Two bills that would increase the mandatory retirement age from 70 to 75 for judges in Pennsylvania passed through the House Judiciary Committee this week. House Bill 89 and House Bill 90 would amend Pennsylvania’s constitution, and must therefore pass in two consecutive sessions and then be placed on the ballot to be passed by voters.
With an unprecedented number of openings on the Pennsylvania Supreme Court in 2015, nearly one dozen judges and lawyers who hope to run are seeking the endorsement of their respective parties. Some see obtaining an endorsement from the Democratic or Republican party as a crucial aspect of running a successful campaign.
The Pennsylvania Bar Association Judicial Evaluation Commission (PBA JEC) has released its ratings of potential candidates running for the Pennsylvania Supreme, Superior, and Commonwealth Courts in 2015. There will be three open seats on the Supreme Court, one on the Superior Court, and one on the Commonwealth Court in the election this November.
Washington DC (January 20, 2015) – Today, the US Supreme Court heard oral arguments in the case of Williams-Yulee v. the Florida Bar on whether Florida’s ban on judicial candidates personally asking for money violates their First Amendment rights. Pennsylvania has a similar ban.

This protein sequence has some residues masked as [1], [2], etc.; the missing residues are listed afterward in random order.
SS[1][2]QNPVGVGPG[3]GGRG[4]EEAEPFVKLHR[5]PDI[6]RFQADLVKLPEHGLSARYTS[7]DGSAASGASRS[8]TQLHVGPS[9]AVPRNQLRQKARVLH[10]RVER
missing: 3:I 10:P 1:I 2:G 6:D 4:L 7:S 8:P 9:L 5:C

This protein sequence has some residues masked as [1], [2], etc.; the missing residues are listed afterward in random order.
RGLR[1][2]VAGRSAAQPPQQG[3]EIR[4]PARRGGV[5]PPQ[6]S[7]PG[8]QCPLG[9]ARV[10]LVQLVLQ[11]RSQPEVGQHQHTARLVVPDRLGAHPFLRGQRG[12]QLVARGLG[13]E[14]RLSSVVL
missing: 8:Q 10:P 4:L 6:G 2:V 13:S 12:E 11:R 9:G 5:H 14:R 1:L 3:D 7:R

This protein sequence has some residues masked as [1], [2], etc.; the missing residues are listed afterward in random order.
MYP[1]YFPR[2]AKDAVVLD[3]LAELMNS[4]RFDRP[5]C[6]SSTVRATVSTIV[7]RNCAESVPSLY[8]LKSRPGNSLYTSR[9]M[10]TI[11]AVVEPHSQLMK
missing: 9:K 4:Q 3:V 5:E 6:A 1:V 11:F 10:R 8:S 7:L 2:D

Former Philadelphia Traffic Court Judge Michael Lowry received a 20-month prison sentence on Wednesday for perjury. U.S. District Judge Lawrence F. Stengel additionally sentenced Lowry to a year of supervised release and 100 hours of community service.
With an unprecedented number of vacancies on Pennsylvania’s Supreme Court in 2015, more than sixteen candidates have expressed interest in running for one of three open seats. Commentators speculate that the amount of openings combined with Pennsylvania’s laid-back campaign finance laws could lead to an unprecedented amount of money flooding in from outside special interest groups.
Pennsylvania now has over 100 “problem-solving” or “treatment” courts. These courts divert non-violent offenders from jail and place them in various treatment programs. PA’s problem-solving courts include DUI courts, drug courts, veterans courts, and mental health courts. The first treatment court in PA was launched in 1997 in Philadelphia.
There are three open seats on Pennsylvania’s Supreme Court in 2015, and over a dozen judges and lawyers have already expressed interest. The openings are a result of Justice Castille’s retirement and the resignation of former Justices McCaffery and Orie Melvin in the wake of scandals.
The Inquirer’s recent editorial, Courting Contempt, discusses the importance of holding judges to high standards, and some of the failings of Pennsylvania’s judicial discipline system in the wake of recent scandals. According to the article, “while the state's judicial conduct rules have been laudably strengthened, their enforcement remains inconsistent at best and nonexistent at worst.”